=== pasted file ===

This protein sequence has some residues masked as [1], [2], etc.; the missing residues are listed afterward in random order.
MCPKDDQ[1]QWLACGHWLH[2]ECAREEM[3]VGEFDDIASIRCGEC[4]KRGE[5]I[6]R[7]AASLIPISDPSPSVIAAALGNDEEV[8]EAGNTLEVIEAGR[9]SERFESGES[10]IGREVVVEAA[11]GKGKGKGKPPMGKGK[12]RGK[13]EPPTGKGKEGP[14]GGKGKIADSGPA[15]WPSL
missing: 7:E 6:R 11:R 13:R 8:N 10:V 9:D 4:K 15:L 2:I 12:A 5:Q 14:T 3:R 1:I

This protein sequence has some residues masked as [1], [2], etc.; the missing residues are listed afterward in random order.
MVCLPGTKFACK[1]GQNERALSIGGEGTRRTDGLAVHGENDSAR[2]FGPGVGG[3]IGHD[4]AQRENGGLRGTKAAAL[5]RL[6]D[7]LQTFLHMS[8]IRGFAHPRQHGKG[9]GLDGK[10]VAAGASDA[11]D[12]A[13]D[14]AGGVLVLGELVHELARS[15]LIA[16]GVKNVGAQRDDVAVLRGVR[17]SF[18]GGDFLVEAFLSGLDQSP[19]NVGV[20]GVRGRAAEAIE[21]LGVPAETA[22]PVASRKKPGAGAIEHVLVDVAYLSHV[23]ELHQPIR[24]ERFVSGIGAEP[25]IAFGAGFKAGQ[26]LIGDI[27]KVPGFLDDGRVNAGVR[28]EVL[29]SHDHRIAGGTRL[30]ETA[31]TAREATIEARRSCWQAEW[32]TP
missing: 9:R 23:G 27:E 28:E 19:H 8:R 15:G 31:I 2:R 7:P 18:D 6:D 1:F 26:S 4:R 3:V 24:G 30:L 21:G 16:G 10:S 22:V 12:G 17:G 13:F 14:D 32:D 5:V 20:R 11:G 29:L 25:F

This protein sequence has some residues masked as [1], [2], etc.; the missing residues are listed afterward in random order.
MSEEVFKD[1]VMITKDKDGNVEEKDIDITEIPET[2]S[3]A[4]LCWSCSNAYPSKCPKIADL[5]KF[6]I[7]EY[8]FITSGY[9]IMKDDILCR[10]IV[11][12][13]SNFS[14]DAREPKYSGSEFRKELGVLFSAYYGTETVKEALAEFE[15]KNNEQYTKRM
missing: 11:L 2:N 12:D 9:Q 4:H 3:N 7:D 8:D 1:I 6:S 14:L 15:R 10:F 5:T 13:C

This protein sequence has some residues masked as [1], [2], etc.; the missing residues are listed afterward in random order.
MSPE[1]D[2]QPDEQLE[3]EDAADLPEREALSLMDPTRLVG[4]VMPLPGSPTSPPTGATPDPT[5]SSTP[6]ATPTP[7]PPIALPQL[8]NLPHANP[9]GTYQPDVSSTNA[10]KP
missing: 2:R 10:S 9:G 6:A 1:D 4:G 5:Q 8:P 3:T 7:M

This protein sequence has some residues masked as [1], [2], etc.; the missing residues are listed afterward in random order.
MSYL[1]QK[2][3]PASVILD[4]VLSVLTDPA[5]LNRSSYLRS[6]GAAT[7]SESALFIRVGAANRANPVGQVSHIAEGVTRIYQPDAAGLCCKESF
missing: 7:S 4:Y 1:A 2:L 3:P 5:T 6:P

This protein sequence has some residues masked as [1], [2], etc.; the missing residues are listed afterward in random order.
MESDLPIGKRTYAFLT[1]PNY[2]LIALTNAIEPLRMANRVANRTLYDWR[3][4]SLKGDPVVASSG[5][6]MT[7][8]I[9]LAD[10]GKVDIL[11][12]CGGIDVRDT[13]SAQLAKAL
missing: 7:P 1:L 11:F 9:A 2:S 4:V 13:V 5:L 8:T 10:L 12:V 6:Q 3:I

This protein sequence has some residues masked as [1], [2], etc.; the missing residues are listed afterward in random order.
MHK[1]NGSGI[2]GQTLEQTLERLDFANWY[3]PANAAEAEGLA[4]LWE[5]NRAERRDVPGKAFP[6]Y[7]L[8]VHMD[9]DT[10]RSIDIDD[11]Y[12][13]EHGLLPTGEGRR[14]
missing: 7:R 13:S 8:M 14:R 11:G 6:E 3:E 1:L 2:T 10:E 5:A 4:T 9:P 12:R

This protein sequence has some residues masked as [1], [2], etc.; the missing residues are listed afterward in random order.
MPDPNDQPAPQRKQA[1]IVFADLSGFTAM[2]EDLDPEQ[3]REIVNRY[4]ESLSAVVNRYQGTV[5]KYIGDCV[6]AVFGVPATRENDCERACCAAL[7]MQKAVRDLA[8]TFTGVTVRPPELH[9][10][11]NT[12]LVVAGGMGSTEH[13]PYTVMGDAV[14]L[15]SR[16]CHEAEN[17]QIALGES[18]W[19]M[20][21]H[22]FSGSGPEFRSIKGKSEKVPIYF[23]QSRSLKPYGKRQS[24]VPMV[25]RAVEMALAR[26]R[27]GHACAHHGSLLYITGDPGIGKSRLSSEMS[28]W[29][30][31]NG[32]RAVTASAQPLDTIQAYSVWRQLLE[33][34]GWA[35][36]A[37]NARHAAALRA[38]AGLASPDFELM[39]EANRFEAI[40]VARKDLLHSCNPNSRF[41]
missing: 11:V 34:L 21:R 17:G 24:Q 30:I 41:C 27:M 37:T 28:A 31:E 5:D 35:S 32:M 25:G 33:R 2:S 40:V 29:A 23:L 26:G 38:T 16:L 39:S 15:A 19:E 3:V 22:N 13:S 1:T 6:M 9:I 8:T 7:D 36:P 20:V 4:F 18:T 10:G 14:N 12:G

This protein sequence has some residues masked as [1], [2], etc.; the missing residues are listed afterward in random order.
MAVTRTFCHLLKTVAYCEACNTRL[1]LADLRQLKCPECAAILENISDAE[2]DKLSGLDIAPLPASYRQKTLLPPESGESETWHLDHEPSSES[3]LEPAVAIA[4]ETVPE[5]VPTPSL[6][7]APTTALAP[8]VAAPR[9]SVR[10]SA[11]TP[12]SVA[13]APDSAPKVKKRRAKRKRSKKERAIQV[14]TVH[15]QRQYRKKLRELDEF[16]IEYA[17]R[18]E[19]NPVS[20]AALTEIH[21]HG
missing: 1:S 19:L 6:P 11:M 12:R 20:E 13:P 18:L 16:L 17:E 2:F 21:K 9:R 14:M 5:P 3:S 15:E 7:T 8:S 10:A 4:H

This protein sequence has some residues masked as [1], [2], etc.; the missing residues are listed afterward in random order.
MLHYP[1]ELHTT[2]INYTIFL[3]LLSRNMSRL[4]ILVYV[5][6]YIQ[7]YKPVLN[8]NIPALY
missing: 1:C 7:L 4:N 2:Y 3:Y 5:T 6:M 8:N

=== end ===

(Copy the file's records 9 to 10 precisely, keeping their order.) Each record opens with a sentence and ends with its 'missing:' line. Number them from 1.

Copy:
This protein sequence has some residues masked as [1], [2], etc.; the missing residues are listed afterward in random order.
MAVTRTFCHLLKTVAYCEACNTRL[1]LADLRQLKCPECAAILENISDAE[2]DKLSGLDIAPLPASYRQKTLLPPESGESETWHLDHEPSSES[3]LEPAVAIA[4]ETVPE[5]VPTPSL[6][7]APTTALAP[8]VAAPR[9]SVR[10]SA[11]TP[12]SVA[13]APDSAPKVKKRRAKRKRSKKERAIQV[14]TVH[15]QRQYRKKLRELDEF[16]IEYA[17]R[18]E[19]NPVS[20]AALTEIH[21]HG
missing: 1:S 19:L 6:P 11:M 12:R 20:E 13:P 18:L 16:L 17:E 2:F 21:K 9:R 14:M 5:P 3:S 15:E 7:T 8:S 10:A 4:H

This protein sequence has some residues masked as [1], [2], etc.; the missing residues are listed afterward in random order.
MLHYP[1]ELHTT[2]INYTIFL[3]LLSRNMSRL[4]ILVYV[5][6]YIQ[7]YKPVLN[8]NIPALY
missing: 1:C 7:L 4:N 2:Y 3:Y 5:T 6:M 8:N